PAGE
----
This decision was a bad one, as the stoppage of water came back with a vengeance. The pain and discomfort were unbearable. He was taken back to Kingston where he allowed the biopsy and the results confirmed that he had stage two prostate cancer. The doctor proposed emergency surgery. Dad accepted and the doctor removed the areas of the prostate that had malignant cells. Unfortunately, eight years later, after this partial prostate removal, the stoppage of water came back as before. This was the darkest year of my life. My dad was rushed back to the operating theater to remove his prostate. My dad did not recover from this surgery. The surgery caused the cancer to aggressively spread through his body, and from there on he became weak, frail and fragile. this powerful man started withering away. I remember his brother passing away, in his weakened state the family gathered to tell him. My brother and I held his hands and walked him to the veranda where most of his children awaited him. While he sat there Dessie ( one of his sons) told him the sad news. This was heartbreaking for me as this was the first time I saw my dad cry.
In a couple of weeks, thereafter, the cancer metastasized into other parts of his body, including his bone marrow. His life was now like hell. His days and nights were now filled with horrendous pain; he lost weight precipitously from 215 pounds to about 130 pounds. I can see him now, like I saw him just last night, kneeing over a pail, coughing up blood for hours. I remember going into the darkness of his room to chat with him and his weak faint voice could only utter, “Don Don, pain pain pain.” His crying and moaning were endless dark chants. I heard him asking God to deliver him from the pain and misery he was experiencing. My own prayer asked that, “God’s will be done.” Then the time came when we knew he was about to leave us. His voice became faint, his crying became just moaning which became almost inaudible. One morning he woke up very weak and his eyes were glossy and he was rushed to the hospital. The doctor confirmed that his pulse was weak and asked that he be brought back home. On the way home, he seemed to pass out multiple times. Papa fought the good fight, he was determined to go home to see his family one more time from the comfort of his bed. He made it home that day and from his bed, he called out for “Claris”, his wife and my mom, his eyes lit up when he saw her. By this time, everyone was by his side. I was told he looked around at everyone and then squeezed my mom’s and brother’s hands, before he left us. He died in the praying arms of my mom. Sadly, I was not there to see him go.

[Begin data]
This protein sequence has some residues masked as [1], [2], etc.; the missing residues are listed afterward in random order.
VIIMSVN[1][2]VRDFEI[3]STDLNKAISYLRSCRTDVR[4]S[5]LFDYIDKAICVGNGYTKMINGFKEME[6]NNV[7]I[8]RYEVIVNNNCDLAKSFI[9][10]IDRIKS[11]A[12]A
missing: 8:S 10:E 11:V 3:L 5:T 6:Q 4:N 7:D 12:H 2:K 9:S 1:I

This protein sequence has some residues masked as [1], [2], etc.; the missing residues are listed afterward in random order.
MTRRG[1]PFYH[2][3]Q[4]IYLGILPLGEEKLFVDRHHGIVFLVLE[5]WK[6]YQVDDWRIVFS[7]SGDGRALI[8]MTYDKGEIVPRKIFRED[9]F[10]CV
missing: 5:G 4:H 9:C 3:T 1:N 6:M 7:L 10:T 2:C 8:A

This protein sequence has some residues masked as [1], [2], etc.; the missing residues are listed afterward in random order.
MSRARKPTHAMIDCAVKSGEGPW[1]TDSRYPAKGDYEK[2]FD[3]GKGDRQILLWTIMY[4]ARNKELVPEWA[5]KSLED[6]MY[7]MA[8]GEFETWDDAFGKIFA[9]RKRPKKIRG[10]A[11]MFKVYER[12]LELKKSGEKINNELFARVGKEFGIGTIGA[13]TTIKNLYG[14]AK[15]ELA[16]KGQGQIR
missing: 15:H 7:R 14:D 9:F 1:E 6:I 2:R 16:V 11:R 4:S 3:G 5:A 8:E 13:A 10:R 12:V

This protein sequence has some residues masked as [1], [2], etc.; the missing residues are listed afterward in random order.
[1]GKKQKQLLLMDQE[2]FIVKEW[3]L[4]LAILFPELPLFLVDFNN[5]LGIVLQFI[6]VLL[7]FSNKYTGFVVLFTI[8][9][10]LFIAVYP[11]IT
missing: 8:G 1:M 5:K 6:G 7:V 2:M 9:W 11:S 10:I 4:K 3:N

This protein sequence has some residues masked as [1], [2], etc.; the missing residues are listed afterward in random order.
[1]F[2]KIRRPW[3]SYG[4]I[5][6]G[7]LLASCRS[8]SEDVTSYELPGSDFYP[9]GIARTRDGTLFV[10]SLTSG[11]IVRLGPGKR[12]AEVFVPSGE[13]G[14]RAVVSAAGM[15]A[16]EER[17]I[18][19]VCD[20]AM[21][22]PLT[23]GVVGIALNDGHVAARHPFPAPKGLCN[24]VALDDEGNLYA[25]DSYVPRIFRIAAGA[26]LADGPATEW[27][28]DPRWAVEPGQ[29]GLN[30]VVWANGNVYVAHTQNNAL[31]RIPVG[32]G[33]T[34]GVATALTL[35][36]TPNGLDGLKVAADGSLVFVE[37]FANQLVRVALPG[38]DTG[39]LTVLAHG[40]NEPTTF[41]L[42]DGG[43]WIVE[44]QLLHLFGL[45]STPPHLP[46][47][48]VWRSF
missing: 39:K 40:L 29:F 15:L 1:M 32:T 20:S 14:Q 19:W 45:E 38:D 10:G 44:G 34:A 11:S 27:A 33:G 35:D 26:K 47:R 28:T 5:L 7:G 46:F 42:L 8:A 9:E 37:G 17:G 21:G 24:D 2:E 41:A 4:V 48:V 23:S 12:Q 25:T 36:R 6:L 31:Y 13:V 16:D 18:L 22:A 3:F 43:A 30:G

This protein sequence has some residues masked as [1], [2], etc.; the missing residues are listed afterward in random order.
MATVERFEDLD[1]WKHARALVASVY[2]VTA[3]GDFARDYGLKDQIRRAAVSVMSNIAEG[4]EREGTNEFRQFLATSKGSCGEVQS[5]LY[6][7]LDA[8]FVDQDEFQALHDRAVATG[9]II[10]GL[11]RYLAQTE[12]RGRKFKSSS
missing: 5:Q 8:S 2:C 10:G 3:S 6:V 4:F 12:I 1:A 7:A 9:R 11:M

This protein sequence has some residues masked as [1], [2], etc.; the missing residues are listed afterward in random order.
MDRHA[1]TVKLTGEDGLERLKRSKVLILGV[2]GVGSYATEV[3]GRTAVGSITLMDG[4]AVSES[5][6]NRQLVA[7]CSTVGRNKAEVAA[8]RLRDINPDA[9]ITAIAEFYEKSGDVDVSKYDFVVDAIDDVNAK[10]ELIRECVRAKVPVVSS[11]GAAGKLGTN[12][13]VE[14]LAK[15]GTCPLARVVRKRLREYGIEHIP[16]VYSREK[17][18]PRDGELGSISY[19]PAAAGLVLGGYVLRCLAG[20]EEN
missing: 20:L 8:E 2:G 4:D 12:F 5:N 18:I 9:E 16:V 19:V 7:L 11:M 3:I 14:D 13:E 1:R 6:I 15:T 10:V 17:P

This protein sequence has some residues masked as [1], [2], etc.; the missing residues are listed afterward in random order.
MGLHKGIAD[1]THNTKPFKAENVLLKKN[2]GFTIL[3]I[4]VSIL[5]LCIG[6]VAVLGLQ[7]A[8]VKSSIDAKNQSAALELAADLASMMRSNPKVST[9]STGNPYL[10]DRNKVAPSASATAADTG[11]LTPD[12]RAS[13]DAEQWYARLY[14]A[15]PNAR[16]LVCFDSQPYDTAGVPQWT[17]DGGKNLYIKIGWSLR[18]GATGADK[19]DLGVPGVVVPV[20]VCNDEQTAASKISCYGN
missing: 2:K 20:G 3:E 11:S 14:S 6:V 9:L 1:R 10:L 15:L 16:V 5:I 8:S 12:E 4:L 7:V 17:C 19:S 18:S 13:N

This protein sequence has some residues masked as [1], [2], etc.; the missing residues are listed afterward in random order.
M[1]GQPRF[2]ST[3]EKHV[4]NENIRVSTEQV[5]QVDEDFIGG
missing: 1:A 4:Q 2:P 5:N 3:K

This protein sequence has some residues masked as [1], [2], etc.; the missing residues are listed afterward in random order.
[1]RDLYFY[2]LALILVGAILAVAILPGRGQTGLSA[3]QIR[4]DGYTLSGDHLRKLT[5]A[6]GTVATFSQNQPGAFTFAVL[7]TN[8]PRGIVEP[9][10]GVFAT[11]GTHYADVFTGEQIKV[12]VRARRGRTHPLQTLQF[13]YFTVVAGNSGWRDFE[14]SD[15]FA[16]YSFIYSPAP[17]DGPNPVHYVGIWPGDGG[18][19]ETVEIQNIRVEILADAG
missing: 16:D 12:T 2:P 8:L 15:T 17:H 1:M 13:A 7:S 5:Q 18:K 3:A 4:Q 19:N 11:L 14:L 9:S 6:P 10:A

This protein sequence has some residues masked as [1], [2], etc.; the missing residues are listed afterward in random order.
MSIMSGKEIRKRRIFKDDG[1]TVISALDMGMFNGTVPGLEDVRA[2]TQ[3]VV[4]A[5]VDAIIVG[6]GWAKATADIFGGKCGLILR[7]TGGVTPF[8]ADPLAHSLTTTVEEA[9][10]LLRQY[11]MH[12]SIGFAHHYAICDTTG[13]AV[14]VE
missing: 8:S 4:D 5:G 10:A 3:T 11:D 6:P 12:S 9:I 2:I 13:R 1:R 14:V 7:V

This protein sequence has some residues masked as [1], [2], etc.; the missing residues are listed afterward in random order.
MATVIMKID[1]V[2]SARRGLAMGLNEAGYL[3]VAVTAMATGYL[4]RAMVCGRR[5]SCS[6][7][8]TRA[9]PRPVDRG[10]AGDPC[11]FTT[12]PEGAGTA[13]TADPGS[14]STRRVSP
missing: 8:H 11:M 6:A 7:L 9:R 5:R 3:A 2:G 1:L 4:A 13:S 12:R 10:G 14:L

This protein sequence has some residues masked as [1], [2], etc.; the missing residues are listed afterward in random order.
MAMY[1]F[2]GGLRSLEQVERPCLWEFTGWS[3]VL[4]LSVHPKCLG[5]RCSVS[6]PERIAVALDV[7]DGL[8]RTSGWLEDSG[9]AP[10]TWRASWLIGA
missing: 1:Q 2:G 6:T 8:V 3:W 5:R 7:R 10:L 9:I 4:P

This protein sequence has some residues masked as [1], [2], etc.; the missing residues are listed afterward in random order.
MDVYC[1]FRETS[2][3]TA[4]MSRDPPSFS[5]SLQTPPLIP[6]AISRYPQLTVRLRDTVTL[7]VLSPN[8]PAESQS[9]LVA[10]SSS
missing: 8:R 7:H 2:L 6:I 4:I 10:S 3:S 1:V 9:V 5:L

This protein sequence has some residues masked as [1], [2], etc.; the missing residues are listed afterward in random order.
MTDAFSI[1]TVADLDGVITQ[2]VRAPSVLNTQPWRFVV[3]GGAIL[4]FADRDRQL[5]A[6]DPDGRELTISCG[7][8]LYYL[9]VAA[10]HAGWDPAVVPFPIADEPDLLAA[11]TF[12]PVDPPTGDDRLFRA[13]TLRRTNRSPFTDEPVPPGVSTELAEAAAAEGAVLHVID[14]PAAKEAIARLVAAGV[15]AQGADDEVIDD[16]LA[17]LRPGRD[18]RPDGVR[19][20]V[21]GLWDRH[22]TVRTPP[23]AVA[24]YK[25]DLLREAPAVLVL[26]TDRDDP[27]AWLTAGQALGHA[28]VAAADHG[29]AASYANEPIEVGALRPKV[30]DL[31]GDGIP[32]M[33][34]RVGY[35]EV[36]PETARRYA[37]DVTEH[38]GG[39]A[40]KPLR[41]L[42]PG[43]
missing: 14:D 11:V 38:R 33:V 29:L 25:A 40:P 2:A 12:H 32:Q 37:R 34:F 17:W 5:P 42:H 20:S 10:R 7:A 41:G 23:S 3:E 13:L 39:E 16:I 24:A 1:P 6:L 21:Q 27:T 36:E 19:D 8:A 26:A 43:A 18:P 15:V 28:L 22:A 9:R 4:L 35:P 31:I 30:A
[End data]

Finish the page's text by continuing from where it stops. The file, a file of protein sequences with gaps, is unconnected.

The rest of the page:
I have three brothers who are presently dealing with the plague of prostate diseases. Recently, I went to Winchester Medical to conduct an Magnetic Resonance Imaging (MRI) of my prostate, the service provided by the radiographer and the administrative team was just amazing…prostate cancer series to be continued.
Dr. DF’s Prescriptions
The following are a number of prescriptions that you should implement to reduce the incidences of prostate cancer:
If you are from a family that has a history of cancer diseases; ask your doctor to provide a referral for you to conduct cancer genetic testing to identify the presence/absence and type of cancer at risk.
If you are over the age of 35, consult with your doctor about conducting an Executive Medical once per year. Always, ask your doctor to request all relevant tests you want to be done.